calligraphy, whose increasingly popular use as

    ornament in the early Islamic Arab lands

    represented a new development, vegetal patterns

    and the motifs they incorporate were drawn from

    existing traditions of Byzantine culture in the

    eastern Mediterranean and Sasanian Iran.

    Tile panel with wavy-vine design, Ottoman period (ca. 1299

    1923), 16th17th century, Syria, probably Damascus.

  • The early centuries of the Islamic era saw

    the initial adoption of semi naturalistic

    pre-Islamic motifs and patterns, followed

    by widespread and highly diverse

    experimentation adapting these forms to

    suit the aesthetic interests and tastes of

    the new Muslim patrons.

    It was not until the medieval period

    (tenthtwelfth centuries) that a highly

    abstract and fully developed Islamic

    style emerged, featuring that most

    original and ubiquitous pattern often

    known as "arabesque."

    Tile, Ottoman period (ca. 12991923), early 15th century,

    Turkey, Bursa.

    Islamic arabesque and calligraphy Persian architecture,

    Isfahan.

    Figural Representations

    With the spread of Islam outward from the

    Arabian Peninsula in the seventh century, the

    figurative artistic traditions of the newly

    conquered lands profoundly influenced the

    development of Islamic art. The Islamic

    resistance to the representation of living

    beings ultimately stems from the belief that

    the creation of living forms is unique to God,

    and it is for this reason that the role of images

    and image makers has been controversial. As

    ornament, however, figures were largely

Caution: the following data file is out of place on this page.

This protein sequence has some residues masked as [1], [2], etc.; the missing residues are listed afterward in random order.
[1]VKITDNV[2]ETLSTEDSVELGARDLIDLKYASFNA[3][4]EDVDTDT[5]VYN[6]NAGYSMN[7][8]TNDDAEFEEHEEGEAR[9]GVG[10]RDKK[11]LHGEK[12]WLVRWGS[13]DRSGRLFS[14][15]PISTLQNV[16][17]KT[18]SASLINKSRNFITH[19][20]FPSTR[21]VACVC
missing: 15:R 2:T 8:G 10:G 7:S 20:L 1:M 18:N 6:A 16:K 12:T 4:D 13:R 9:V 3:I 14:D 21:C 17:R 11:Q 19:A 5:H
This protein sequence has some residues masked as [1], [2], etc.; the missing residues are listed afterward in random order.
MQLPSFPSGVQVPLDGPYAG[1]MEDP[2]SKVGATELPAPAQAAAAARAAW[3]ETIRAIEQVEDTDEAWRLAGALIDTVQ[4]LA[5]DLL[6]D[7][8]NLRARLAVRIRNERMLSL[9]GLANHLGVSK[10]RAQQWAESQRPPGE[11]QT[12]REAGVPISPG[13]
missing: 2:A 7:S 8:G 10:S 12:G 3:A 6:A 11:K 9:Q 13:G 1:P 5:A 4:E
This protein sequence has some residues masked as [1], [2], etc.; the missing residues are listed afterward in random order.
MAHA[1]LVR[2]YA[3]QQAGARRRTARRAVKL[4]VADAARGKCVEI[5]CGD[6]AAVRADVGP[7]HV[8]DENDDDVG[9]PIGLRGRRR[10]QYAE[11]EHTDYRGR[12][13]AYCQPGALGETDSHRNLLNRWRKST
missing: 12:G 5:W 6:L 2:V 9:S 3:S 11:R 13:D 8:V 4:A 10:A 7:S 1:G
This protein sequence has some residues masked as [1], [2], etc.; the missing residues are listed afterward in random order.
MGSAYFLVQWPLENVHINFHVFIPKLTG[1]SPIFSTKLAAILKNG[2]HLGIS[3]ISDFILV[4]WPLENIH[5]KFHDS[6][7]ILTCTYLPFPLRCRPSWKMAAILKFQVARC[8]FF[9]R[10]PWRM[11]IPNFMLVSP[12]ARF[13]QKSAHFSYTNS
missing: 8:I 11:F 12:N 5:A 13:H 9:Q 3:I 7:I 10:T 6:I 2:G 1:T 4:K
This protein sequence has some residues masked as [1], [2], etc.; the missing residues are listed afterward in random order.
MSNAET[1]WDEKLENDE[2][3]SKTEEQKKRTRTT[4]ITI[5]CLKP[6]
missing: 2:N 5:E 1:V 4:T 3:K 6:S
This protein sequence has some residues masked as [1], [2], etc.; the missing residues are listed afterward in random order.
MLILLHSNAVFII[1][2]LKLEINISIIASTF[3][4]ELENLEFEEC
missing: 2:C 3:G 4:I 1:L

devoid of any larger significance and perhaps

    therefore posed less challenge.

    Mushatt Palace and is located in Amman, Jordan.

  • As with other forms of Islamic ornamentation,

    artists freely adapted and stylized basic human

    and animal forms, giving rise to a great

    variety of figural-based designs. Figural

    motifs are found on the surface decoration of

    objects or architecture, as part of the woven or

    applied patterns of textiles, and, most rarely,

    in sculptural form.

    Velvet fragment, 16th century; Safavid, Iran.

    In some cases, decorative images are

    closely related to the narrative painting

    tradition, where text illustrations

    provided sources for ornamental themes

    and motifs. As for manuscript illustration,

    miniature paintings were integral parts of

    these works of art as visual aids to

    the text, therefore no restrictions were

    imposed.

    A further category of fantastic figures,

    from which ornamental patterns were

    generated, also existed. Some fantastic

    motifs, such as harpies (female-headed

    birds) and griffins (winged felines), were

    drawn from pre-Islamic mythological

    sources, whereas others were created

    through the visual manipulation of figural

    forms by artists.

    Two Lovers, 1630; Safavid, Isfahan, Iran.

    Harpies Molded horse and

    rider with cheetah Incense burner

  • Geometric Patterns

    While geometric ornamentation may have reached a